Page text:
I’ve worked with a lot of programmers over the years — some of them super amazing, and some distinctly lackluster. As I’ve had the pleasure of working with some very skilled individuals recently, I spent some time thinking about what I admire in them. What makes a good programmer so good, and a bad programmer so bad? Or, to mangle English a little bit, what makes a good programmer good?
Based on my experiences, being a great programmer has nothing to do with age, education, or how much money you make. It’s all in how you act and, more deeply, how you think. I’ve noticed a consistent set of habits in the programmers I admire. More than knowledge of their chosen language, deep understanding of data structures and algorithms, or even more than years of on-the-job experience — the way they communicate, the way they conduct themselves, and the way they approach programming speak volumes as to their amazing level of skill.
Certainly there’s more to being a good programmer than anyone can enumerate, and I wouldn’t judge any programmer solely based on the presence (or lack) of these practices. But I do know wisdom when I see it, and when I see a programmer expressing these traits, I think, “This person really knows what they’re doing.”
They do their research
Or “measure twice, cut once.” Or “Google it.”
Whatever you call it, most programming problems you’re likely to encounter have been solved in some form already — Ecclesiastes had it right in observing there was nothing new under the sun. In the form of libraries on GitHub, blog posts on the Internet, or just getting in touch with experienced individuals, good programmers know to do the research before they try to solve a problem.
I’ve seen even great programmers rush to solutions: but the worst programmers I’ve worked with never consult others, and as a result do huge amounts of duplicate work or tackle issues in precisely the wrong way. And unfortunately, they end up paying for their mistakes later.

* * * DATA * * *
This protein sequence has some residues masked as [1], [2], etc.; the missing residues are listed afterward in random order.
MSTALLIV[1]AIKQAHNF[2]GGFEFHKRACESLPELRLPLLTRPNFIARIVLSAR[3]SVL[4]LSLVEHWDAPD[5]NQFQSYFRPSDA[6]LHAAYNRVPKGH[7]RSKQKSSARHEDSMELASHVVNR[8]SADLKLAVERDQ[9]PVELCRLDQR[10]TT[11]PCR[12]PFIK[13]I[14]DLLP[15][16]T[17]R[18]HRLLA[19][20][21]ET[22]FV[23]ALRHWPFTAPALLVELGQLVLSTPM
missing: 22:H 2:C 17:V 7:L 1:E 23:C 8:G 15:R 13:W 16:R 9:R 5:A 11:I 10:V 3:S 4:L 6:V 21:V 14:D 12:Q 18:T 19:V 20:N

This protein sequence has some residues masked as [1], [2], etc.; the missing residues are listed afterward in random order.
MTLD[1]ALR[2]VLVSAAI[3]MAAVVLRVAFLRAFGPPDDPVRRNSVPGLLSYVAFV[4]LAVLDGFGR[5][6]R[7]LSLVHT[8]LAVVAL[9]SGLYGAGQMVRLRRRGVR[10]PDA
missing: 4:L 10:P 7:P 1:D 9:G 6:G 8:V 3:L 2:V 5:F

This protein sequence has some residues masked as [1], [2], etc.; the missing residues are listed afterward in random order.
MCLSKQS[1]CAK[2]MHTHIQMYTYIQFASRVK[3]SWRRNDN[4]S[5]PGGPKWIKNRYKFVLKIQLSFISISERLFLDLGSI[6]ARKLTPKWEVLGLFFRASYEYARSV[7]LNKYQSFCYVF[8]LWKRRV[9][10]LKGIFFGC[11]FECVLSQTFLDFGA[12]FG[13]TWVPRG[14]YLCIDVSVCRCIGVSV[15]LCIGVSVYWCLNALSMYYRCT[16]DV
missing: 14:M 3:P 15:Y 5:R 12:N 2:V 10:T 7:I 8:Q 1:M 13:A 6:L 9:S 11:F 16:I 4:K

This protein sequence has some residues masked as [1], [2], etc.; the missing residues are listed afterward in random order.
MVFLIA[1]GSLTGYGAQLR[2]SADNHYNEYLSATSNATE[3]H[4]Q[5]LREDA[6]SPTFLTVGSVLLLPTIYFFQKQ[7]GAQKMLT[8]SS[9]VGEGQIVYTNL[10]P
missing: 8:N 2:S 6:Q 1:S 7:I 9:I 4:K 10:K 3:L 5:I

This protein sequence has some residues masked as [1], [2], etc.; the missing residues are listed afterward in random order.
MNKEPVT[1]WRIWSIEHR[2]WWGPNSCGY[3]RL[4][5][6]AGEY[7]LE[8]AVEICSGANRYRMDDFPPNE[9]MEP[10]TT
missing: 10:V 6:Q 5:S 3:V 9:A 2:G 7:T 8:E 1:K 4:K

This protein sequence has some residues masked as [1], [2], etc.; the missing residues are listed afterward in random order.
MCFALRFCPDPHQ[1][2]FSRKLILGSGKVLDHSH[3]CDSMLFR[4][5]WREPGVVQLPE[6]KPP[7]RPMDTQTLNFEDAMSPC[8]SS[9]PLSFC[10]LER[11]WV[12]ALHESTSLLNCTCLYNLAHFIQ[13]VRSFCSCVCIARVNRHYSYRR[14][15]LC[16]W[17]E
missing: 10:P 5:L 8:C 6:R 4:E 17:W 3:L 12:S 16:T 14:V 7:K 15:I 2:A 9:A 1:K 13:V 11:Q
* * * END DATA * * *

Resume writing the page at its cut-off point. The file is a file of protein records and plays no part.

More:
They read error messages (and act on them)
This includes desymbolicating stack traces. Yes, it’s ugly and unfortunate — but if you’re not willing to do it how are you going to know what’s wrong? The most effective programmers I know aren’t afraid to dig deep into problems. The least effective see there was an error but don’t even bother reading the error message. (This sounds ridiculous but you’d be surprised how frequently I run into it.)
To take this a step further, great programmers see a problem and hunger to solve it. Reading error messages are for them just the beginning: they’re anxious to dive deep into the issue that it represents and figure out what’s going wrong. They’re not interested in passing responsibility, they’re interested in finding a solution. The buck really does stop with them.
They go to the source
Documentation, tests, people: these things lie. Not intentionally, but if you want to know exactly how something works, then you must view the source yourself.
Don’t be afraid if it’s not a language you’re super familiar with — if you’re primarily a Ruby programmer and you suspect there’s an error in one of Ruby’s C libraries, go crack it open and have a look. Yes, you might not get it. But who knows? You just might, and you stand a way better chance than if you didn’t try at all!
If you’re in a closed-source environment then this becomes a lot harder, unfortunately, but the principle still applies. Poor programmers have little interest in viewing source, and as a result problems flummox them much longer than those who are willing to do some research.